Middle Overs - Making sure that the score keeps ticking over with good singles and twos with the occassional boundary establishing a very good partnership without taking too many risks.
    Near end - Building up risky shots but not getting overly dramatic (overs 38-42)
    Final Burst - Attack any delivery without fear of losing a wicket unless the other stages have been deminished.

    The charecteristics of each teams members allow for a different type of game changing all the time. A game is very exciting when players decide to alter the strategies. Strategy is the most important word in One Day cricket. Plans are set to make sure that batsman stay out in the middle and that there is a decent base to attack from or as some teams do they play aggresively at the beginning.

    Secondly the Bowling

    Opening - Quick bowlers are picked to produce the goods taking the first wickets and try to stop partnerships from beginning. These bowlers tend to sometimes be the most aggressive bowlers that can be hit for a few runs but still take wickets which are the most vital parts of opening the bowling. Generally if the run-rate needs to still be kept to a minumum then second bowlers sometimes get the opportunity to claim a wicket.
    Middle Overs - In come the spinners, slow bowlers and fast-medium pacers that keep it tight. The aim of these overs is to stop the batsman from having the freedom to score runs easily.
    Final Fling - Bowlers generally again the aggressive quicks bounce in again looking to bowl the ball in the perfect spot 'the yorker'. These bowlers must be accurate not to allow any room for the batsman to whack the ball for boundaries, these bowlers often fail as they bowl to full and their statistics are punished in this time.

    When to aplly agressiveness in the game and when to apply pressure through stemming the runs is an important part of strategy and in the end determines whether the wickets are taken or they are not. Variation is sometimes the key to success. A plan is needed where the bolwers bowl and where the appropriate field placings are to claim a wicket.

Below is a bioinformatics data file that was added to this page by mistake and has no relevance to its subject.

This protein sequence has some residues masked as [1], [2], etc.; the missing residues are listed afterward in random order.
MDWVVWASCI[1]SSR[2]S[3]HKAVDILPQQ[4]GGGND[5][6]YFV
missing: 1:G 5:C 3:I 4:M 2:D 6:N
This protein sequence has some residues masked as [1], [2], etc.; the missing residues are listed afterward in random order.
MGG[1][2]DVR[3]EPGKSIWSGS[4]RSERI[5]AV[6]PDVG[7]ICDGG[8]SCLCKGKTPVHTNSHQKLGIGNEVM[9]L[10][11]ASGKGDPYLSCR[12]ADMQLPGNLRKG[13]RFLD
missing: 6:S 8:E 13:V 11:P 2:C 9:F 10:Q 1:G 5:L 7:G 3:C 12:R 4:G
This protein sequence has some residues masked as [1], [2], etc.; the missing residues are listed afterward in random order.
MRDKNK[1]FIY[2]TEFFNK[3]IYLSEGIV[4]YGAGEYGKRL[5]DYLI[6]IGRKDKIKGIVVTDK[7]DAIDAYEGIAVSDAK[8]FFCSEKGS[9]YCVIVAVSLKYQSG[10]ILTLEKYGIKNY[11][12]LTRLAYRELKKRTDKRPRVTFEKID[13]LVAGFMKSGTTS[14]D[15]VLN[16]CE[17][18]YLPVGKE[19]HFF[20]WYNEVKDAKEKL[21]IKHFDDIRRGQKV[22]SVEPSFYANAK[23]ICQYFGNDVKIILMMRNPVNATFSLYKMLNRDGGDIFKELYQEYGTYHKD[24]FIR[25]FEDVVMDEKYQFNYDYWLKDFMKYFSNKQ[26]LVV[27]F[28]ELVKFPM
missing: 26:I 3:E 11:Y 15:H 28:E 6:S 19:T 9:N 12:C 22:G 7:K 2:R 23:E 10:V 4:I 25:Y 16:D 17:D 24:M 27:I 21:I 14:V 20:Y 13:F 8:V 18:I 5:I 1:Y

A team needs to combine all of these skills and use emmaculate strategies to their benefit. The good thing about the game is that the strategies either work or they fail and when both teams are on song then there is the most thrilling competition.

    Now to Twenty20. Automatically all strategies are eliminated except for the final overs plan. No longer are the strategies for field placement really that important as the bowling lines are quite predictable depending on the squads. Either batsman whack the ball or try to an get out or they have luck in finding the boundary consistently. Yes its exciting at times but really its over quickly and you can expect two things consitently, full balls and attempted plays at a shot. It doesnt matter who bowls really. There is no real enjoyment in this game for me as strategy is all gone because there is no time to set plans you just have to rely on luck not on clever thinking most of the time.